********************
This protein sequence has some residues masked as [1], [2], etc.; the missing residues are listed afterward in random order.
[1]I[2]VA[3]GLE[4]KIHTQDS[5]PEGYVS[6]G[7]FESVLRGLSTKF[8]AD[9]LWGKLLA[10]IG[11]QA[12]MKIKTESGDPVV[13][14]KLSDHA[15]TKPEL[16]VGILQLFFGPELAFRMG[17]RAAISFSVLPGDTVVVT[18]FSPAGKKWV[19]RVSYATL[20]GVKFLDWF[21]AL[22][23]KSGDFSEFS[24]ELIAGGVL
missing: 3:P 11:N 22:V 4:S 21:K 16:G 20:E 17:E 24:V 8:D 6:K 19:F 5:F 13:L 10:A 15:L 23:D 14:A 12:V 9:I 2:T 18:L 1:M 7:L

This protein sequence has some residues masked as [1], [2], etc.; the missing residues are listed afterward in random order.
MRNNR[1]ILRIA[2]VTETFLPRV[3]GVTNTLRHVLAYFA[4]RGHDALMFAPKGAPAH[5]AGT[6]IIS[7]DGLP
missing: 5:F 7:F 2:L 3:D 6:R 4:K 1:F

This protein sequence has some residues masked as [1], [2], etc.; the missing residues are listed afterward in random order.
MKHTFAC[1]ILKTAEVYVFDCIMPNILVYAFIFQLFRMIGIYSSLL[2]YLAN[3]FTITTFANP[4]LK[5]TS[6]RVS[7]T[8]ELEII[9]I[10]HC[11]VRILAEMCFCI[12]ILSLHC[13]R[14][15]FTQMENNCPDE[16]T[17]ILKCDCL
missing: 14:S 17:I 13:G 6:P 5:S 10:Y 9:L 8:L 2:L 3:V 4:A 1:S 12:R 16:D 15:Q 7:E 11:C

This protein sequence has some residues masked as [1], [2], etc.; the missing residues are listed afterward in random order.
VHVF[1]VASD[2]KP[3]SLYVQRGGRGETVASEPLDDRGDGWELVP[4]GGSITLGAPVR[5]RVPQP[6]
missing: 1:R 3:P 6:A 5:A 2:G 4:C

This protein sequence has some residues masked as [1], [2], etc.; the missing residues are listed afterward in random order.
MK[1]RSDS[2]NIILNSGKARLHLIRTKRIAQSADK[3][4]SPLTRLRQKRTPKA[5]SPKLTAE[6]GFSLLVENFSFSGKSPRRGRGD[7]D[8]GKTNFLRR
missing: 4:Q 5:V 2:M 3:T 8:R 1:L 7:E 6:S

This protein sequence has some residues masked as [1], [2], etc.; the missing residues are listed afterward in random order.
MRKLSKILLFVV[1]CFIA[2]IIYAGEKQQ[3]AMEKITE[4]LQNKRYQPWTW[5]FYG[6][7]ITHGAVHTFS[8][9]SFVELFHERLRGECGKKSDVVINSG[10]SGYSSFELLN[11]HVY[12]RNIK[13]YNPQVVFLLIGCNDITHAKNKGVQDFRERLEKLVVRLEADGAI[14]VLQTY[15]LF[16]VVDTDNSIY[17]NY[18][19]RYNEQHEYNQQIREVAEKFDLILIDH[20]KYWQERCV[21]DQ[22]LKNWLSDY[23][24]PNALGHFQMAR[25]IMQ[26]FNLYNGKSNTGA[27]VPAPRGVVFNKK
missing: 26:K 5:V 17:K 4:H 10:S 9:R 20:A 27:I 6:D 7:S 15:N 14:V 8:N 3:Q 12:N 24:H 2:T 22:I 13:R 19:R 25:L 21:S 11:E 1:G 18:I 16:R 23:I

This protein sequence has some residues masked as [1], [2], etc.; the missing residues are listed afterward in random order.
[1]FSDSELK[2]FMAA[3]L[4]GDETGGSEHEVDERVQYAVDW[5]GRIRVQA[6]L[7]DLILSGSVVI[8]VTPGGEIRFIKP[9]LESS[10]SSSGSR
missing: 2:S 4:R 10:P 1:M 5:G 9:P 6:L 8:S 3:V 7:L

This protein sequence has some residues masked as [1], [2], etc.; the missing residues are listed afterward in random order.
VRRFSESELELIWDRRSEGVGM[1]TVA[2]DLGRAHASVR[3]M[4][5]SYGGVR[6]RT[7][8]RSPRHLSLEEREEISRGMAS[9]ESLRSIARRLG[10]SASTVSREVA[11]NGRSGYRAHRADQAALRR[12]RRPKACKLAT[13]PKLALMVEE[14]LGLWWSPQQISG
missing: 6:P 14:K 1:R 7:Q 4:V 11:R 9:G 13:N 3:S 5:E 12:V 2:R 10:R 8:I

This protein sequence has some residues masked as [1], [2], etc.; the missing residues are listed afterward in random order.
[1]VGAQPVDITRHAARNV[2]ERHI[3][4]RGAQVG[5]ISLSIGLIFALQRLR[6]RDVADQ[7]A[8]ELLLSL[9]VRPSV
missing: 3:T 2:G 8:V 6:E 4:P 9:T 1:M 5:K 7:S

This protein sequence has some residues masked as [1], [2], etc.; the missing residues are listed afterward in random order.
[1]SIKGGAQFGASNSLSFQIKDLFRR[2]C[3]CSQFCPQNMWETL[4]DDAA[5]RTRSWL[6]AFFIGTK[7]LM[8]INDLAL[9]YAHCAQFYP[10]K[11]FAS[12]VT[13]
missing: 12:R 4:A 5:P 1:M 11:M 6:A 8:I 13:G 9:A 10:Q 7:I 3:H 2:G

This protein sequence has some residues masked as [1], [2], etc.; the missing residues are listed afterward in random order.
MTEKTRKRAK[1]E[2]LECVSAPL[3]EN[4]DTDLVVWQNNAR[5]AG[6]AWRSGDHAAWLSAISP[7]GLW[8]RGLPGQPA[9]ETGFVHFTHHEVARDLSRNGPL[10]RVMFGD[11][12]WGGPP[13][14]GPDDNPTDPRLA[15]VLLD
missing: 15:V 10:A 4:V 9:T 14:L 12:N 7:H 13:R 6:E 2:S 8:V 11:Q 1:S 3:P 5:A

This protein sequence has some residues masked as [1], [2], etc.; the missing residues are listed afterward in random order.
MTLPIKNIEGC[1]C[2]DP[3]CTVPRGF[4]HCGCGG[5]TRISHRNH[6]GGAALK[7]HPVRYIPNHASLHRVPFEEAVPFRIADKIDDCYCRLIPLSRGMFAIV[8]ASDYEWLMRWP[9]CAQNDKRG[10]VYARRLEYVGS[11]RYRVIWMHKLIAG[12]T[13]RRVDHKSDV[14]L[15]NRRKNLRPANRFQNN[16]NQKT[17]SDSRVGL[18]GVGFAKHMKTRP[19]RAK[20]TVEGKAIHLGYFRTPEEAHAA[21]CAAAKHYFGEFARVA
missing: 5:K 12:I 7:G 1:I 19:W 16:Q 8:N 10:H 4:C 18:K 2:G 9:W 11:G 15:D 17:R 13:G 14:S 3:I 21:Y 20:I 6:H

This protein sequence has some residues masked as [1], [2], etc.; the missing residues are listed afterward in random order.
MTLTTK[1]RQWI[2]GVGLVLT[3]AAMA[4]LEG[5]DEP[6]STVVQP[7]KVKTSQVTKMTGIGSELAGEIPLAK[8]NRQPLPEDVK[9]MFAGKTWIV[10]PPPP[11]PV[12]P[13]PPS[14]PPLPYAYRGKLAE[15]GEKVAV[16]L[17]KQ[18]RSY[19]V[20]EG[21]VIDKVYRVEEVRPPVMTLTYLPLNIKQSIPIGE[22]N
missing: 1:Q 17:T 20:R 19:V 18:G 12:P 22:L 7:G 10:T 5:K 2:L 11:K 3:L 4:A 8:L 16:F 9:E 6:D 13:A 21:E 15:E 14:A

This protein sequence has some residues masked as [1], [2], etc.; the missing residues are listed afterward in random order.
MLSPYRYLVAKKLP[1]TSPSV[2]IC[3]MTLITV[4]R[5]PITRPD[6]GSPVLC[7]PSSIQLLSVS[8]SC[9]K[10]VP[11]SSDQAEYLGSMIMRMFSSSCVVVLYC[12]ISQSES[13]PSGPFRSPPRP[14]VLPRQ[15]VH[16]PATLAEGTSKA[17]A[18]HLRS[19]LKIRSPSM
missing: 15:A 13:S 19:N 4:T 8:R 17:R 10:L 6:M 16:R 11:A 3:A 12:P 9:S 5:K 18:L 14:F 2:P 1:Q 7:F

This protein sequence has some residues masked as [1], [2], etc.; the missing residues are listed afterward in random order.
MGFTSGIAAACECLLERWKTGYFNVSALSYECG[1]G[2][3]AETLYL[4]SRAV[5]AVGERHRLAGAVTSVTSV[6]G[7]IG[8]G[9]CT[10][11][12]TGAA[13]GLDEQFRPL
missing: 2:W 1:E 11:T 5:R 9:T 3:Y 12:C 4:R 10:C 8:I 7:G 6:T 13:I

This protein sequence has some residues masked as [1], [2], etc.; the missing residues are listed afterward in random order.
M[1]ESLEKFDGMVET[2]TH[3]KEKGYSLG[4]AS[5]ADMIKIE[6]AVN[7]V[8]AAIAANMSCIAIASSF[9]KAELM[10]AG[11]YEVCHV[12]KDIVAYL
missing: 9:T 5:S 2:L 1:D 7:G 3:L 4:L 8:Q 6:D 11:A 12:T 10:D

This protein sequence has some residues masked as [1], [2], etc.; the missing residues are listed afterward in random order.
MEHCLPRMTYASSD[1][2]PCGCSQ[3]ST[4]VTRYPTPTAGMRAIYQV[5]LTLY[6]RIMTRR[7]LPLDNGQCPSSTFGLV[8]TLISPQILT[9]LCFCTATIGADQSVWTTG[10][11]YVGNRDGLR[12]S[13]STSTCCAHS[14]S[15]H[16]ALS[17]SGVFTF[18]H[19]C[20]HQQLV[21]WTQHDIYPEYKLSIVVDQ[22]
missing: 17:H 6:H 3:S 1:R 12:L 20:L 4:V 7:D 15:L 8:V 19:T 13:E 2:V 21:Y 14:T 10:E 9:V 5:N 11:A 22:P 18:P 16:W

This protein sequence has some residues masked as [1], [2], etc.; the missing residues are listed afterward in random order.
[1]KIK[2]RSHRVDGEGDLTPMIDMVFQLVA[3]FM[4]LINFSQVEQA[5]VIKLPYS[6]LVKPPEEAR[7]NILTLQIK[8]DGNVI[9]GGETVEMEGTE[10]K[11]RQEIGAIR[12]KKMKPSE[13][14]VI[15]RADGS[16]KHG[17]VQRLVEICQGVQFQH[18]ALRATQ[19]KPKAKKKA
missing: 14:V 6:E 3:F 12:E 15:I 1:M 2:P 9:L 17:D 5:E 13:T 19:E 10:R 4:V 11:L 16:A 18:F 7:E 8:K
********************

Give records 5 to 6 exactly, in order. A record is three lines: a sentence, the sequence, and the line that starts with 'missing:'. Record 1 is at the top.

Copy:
This protein sequence has some residues masked as [1], [2], etc.; the missing residues are listed afterward in random order.
MK[1]RSDS[2]NIILNSGKARLHLIRTKRIAQSADK[3][4]SPLTRLRQKRTPKA[5]SPKLTAE[6]GFSLLVENFSFSGKSPRRGRGD[7]D[8]GKTNFLRR
missing: 4:Q 5:V 2:M 3:T 8:R 1:L 7:E 6:S

This protein sequence has some residues masked as [1], [2], etc.; the missing residues are listed afterward in random order.
MRKLSKILLFVV[1]CFIA[2]IIYAGEKQQ[3]AMEKITE[4]LQNKRYQPWTW[5]FYG[6][7]ITHGAVHTFS[8][9]SFVELFHERLRGECGKKSDVVINSG[10]SGYSSFELLN[11]HVY[12]RNIK[13]YNPQVVFLLIGCNDITHAKNKGVQDFRERLEKLVVRLEADGAI[14]VLQTY[15]LF[16]VVDTDNSIY[17]NY[18][19]RYNEQHEYNQQIREVAEKFDLILIDH[20]KYWQERCV[21]DQ[22]LKNWLSDY[23][24]PNALGHFQMAR[25]IMQ[26]FNLYNGKSNTGA[27]VPAPRGVVFNKK
missing: 26:K 5:V 17:K 4:H 10:S 9:R 20:A 27:I 6:D 7:S 15:N 14:V 8:N 3:Q 12:N 24:H 2:T 22:I 13:R 19:R 25:L 21:S 11:E 1:G 18:I 16:R 23:I